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Choosing a Reward Credit Card for Long Haul Travel

Traveler’s with the goal of long distance travel, lets say… from the U.S. to Australia, typically plan well in advance for this type of travel to ensure getting the best deal. These long-haul flights come with a pretty high-price tag.

Others have been successful in navigating travel from the U.S. to Oceania (Australia, New Zealand, Fiji et al.) for the low-low and even done so in premium class air cabins. So what is the best way to embark on such an expensive journey without breaking the bank?

A great way to maximize your dollars and decrease the amount of actual cash you’ll have to front for your adventure to Australia, is by capitalizing on credit card incentive and traveler loyalty programs. There are numerous credit cards offering mileage and point redemption for airfare and lodging, but not all cards are created equal.  Credit card rewards can come in the form of airline miles, cash back, or general points, or perhaps a combination of all three.
…Not all cards are created equal

I’ve compiled a few links (see below) to help you make the right decision for your lifestyle and pockets/pocketbooks.

Airline, hotel, and credit card loyalty programs can be used to save you money and they often can be used in conjunction with each other to get the most bang for your buck. On average, a roundtrip flight from the U.S. to Australia will cost about 100,000 points/miles and it varies depending on cabin class.  Although obtaining that many points can seem intimidating, it is possible with diligence and discipline.
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Let’s break it down.

First and foremost, establish an end goal. For this to be a realistic goal, you need to start this plan in motion as soon as possible, and also give yourself enough time to build and earn enough in loyalty points and rewards to capitalize upon fully funding at least the travel portion of your trip.
decisions
You will want to do some research and determine which credit card is best for you.  Be sure to consider your home airport and the airlines that fly from there as well as the airlines that offer flights to your destination. Also consider how much you currently travel and your every day spending habits.  Taking these decisions into account will help you choose the right card for you. Here are just a few popular reward cards you can choose from.
*According to the website, you’ll earn 5x the points on airfare travel (purchases).

You can find a more comprehensive list of reward/loyalty cards here or do more research for the right card for you here, here, and here.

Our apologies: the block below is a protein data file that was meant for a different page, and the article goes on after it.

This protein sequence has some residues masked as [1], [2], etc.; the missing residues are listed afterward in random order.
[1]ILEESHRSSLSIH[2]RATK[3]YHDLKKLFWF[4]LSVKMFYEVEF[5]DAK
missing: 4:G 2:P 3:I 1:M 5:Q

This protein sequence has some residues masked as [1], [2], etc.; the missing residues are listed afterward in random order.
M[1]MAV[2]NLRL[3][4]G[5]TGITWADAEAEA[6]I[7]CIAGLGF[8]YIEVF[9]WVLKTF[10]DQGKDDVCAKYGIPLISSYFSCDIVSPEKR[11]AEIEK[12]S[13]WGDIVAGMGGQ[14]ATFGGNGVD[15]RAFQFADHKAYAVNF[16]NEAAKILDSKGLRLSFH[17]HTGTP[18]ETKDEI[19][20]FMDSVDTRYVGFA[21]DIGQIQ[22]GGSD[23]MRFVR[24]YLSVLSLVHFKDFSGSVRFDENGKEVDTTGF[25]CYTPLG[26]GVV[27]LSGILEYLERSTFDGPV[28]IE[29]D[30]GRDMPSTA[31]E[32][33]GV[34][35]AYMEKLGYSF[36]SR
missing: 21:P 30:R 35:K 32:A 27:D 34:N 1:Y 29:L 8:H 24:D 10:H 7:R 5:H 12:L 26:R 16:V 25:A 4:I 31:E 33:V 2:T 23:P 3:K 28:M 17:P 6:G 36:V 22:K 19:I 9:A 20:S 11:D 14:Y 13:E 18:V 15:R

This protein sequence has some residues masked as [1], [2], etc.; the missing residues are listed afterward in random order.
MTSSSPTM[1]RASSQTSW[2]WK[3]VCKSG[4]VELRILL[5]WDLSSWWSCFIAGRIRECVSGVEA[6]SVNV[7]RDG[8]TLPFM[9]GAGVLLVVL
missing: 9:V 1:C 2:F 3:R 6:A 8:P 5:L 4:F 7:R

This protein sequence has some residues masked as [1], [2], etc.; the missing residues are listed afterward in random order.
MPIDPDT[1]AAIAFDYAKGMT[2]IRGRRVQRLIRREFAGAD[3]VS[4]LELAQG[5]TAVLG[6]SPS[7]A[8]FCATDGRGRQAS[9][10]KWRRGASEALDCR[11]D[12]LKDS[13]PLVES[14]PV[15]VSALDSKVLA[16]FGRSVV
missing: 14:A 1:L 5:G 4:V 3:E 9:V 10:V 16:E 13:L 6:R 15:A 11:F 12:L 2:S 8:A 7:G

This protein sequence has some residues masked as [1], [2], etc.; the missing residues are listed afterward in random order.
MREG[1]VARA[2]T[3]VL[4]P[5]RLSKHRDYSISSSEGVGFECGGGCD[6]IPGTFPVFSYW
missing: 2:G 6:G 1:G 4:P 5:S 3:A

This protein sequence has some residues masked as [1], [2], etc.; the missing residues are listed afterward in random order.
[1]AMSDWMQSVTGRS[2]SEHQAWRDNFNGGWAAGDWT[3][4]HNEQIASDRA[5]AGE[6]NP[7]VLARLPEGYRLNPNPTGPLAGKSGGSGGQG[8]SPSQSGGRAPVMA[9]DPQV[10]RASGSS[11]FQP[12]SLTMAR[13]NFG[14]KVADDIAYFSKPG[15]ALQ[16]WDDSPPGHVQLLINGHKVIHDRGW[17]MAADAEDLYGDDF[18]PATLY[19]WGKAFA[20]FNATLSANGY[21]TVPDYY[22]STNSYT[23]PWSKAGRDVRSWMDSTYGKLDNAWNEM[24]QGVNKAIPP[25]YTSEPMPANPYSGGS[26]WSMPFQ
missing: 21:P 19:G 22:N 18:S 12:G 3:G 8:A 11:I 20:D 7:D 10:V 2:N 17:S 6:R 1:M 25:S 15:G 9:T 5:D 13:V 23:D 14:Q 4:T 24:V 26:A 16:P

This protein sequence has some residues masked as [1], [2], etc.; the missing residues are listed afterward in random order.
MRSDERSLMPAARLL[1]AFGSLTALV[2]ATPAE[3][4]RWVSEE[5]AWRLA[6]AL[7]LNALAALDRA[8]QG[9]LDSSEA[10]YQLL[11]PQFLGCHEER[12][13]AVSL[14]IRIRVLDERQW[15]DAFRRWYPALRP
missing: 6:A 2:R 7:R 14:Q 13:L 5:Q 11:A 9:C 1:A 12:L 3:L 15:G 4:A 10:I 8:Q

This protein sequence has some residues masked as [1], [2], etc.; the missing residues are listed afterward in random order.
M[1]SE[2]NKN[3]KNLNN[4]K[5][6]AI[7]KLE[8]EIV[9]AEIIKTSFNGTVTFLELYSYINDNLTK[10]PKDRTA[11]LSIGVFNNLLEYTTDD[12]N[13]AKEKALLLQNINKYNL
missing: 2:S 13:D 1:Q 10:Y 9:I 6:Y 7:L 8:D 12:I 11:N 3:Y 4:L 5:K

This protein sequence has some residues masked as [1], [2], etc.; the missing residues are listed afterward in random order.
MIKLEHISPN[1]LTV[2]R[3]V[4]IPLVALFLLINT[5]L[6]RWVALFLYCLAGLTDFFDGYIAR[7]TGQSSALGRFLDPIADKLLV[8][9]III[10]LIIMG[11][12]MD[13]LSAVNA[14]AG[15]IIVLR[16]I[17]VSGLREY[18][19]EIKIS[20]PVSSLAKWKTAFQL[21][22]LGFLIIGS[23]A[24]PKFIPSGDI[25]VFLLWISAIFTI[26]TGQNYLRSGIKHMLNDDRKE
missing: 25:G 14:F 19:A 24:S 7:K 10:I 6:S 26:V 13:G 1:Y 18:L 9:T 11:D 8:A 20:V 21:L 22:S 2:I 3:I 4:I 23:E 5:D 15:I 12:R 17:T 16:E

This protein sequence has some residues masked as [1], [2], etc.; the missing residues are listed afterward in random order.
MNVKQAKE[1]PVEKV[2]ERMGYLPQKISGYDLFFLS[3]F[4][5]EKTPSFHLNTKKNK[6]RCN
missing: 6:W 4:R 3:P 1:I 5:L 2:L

Once you have chosen the right card for you, start using it! And I mean for any and everything.  I wouldn’t recommend purchasing items you don’t actually need or hadn’t planned to purchase initially, because this can start an unhealthy habit. Credit cards make their money on the annual fee as well as the interest when you don’t pay your bill in full monthly.  So you will need to be able to pay the balance each month, not just the minimum amount due, the entire balance. But if you need a new set of tires, put them on the card as well as every day purchases like coffee, groceries, gas, etc.  The end goal here is to use the cash you would normally use for these everyday purchases to pay your credit card bill and use the credit card to make these purchases directly. You can build up your available mileage/points balance much faster by being consistent in using it.

Personally I have the Chase Sapphire Preferred (CSP) credit card. So my experience with that card will be highlighted here. The sign up bonus of 40,000 -50,000 points is great to jumpstart your points balance and will get you on your way to your destination. But keep in mind that putting $4000, which is required in the first three months, on the card can be dangerous if you are not careful and prepared to pay that balance.

For the CSP I earn one point on each purchase and one additional point for travel which includes flight and hotels.  Dining purchases also earn 1 additional point.  Just note that if you drive a lot or have a gas guzzling SUV, you won’t get any extra points for fill-ups, as gas is not considered travel and you won’t earn any extra points.  Also beware of the $95 annual fee which is typically waived during the first year, but can be viewed as a small price to pay when you consider the price of your free flight.

Getting the most bang for your buck

Start by using the card for all purchases you would typically either use cash or debit for. Then at the end of the week use the money either cash or your checking account to pay directly to the credit card. This way you avoid overspending as well as having any purchases accumulate interest.